Workplace Bullying – The Signs, Prevention and Protection

Workplace bullyingHow to prevent workplace bullying from interfering with cohesive team building in the corporate workplace.

Here at Scavenger Hunt Anywhere, we’re all about building cohesive teams and a strong sense of purpose among employees in the workplace. Unfortunately, however, there will always be obstacles to overcome in attaining a quality work environment and recently workplace bullying has stepped into the spotlight.

The type of behaviour associated with workplace bullying can include (but is not limited to), harassment, incivility, gossiping, demeaning others, intimidation, verbal, nonverbal, psychological and physical abuse, and even withholding information. It is persistent abusive behaviour present  at all levels in the workplace so much so that a Workplace Bullying Institute’s (WBI) Survey reports that workplace bullying is four times more prevalent than illegal harassment.

Although the purpose of fun social work events is to strengthen communication and even empathy, bullying can arise even during corporate team building events often stemming from individuals who feel threatened.  These individuals often  translate their feelings into aggressive actions in an effort to place themselves above others.

If not reigned in, workplace bullying may contribute to high levels of stress, absenteeism and productivity loss which can ultimately be costly to an organization. The WBI estimated an average Fortune 500 company can lose up to $24 million between turnover and lost productivity due to workplace bullying.  That doesn’t include litigation and settlement costs should the problem escalate to that level.

The good news is, from a managerial point of view, there are methods emerging  to prevent workplace bullying all together.  Some of these include:

  • Keep anti-bullying priorities in mind when hiring. No matter how qualified someone may be for the position, if his or her personality is one that will potentially undermine the integrity and positive environment of the office, you may want to avoid hiring that individual.
  • Talk openly about bullying at the highest levels of the organization. It should be made clear that bullying will not be tolerated in any form at any level.
  • Do not tolerate unprofessional behaviour that is demeaning to others, even behaviour as “insignificant” as eye-rolling, sneering and undermining comments.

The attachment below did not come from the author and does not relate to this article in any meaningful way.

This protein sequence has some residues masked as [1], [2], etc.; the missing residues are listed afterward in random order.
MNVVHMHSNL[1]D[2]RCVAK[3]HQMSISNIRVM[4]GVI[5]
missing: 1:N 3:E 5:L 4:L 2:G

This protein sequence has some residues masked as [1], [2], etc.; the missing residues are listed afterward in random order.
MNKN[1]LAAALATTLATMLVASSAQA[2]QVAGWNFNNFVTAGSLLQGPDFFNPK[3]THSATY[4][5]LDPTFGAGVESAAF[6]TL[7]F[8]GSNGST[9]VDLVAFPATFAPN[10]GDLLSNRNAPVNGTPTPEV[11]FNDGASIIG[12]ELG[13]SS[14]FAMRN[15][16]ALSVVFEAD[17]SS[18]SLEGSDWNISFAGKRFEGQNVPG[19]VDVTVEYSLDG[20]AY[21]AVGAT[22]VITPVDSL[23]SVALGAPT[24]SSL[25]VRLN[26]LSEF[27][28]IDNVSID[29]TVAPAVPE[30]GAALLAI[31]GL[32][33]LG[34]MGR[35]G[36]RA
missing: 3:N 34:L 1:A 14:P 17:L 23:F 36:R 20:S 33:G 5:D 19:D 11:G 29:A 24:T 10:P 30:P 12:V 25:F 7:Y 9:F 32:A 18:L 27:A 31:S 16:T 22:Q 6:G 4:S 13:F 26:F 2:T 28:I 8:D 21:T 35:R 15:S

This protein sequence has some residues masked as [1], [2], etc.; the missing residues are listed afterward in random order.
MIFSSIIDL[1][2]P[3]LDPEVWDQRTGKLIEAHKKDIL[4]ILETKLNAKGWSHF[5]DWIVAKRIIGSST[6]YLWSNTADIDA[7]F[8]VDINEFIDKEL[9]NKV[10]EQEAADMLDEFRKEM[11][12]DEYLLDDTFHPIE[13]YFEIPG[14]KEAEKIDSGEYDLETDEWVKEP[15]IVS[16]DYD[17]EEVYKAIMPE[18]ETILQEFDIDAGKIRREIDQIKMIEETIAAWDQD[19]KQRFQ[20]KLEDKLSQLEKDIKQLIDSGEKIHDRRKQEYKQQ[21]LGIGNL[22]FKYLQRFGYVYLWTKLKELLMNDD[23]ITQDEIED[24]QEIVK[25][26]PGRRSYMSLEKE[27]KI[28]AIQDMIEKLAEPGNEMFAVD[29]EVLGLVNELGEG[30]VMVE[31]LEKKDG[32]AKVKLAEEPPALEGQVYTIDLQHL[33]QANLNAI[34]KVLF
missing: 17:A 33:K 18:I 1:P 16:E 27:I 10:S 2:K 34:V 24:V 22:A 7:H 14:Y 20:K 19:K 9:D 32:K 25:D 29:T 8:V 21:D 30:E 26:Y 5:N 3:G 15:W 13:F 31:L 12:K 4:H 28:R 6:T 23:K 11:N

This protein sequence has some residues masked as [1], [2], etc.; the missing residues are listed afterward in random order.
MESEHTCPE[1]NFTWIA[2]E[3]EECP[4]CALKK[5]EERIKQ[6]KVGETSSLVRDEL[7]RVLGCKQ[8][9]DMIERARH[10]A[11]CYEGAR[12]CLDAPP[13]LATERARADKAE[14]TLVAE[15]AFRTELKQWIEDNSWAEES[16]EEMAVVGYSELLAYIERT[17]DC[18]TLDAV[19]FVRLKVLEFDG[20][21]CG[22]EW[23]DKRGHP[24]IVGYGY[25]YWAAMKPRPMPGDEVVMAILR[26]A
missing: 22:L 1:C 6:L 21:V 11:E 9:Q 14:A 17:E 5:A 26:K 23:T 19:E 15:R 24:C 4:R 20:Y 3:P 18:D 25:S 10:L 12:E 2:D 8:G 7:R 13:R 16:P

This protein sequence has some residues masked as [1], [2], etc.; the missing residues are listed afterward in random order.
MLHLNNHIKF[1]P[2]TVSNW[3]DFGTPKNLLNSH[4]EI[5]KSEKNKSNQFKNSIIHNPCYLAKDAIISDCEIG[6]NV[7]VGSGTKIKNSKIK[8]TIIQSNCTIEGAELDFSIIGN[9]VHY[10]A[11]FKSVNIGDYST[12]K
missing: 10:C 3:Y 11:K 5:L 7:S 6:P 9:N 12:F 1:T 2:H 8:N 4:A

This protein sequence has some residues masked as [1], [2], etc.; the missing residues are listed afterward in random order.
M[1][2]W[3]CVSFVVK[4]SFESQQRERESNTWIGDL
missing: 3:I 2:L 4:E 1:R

• Take bulling claims seriously, but tread carefully. Don’t jump to conclusions until you have gathered evidence and analysed at the situation from all sides.
  • Make the well-being of your employees a priority. If you need to let someone go because of their negative, unprofessional behaviour – let them go. It doesn’t solve the problem to simply re-shuffle a problematic employee elsewhere in the organization and potentially allow the poisonous behaviour to spread throughout the company thus putting other employees at risk.
  • In a team building setting, watch for unconstructive behaviour displayed by an employee toward others. For example, someone who verbally or physically cuts down the efforts of another, or someone who insists on dominating the exercise rather than working as part of a team. Deal with this behaviour accordingly.
  • DOCUMENT EVERYTHING.  This should speak for itself.

Should you be the unfortunate target of workplace bullying, there are various avenues to pursue to protect yourself:

  • Talk to the employee who is the source of harassment. In some cases, this may not be possible or may be an unwise decision depending on the gravity of the situation. However, it’s wise to attempt to tackle a problem at its source. If speaking to your colleague directly is not an option?
  • Talk to your manager. He or she should take your concerns seriously and take appropriate action.
  • Consider filing a complaint with H.R.  This option should be available to you should you feel the need to elevate your complaint to an official level.
  • Sick leave and disability insurance are sometimes options to consider should the harassment escalate to a level that threatens your mental or physical health.
  • Human rights legislation.  Should the basis of the bullying violate protected human rights grounds – if you are targeted because of your age, race, religion, gender or a disability for example – you have grounds on which to take legal action against the bully or bullies, and possibly the company for not taking action to prevent this type of harassment and protect its employees.
  • Constructive dismissal lawsuits are sometimes an option when harassment issues are unrelated to a violation of human rights legislation. Keep mind however, these types of cases are often risky and contentious.
  • Again, document everything.

It takes the communal effort of all to build productive work environments in which employees feel safe and are able to put their best foot forward. Consider what part you play in the puzzle and hopefully, in time, workplace bullying will be a thing of the past.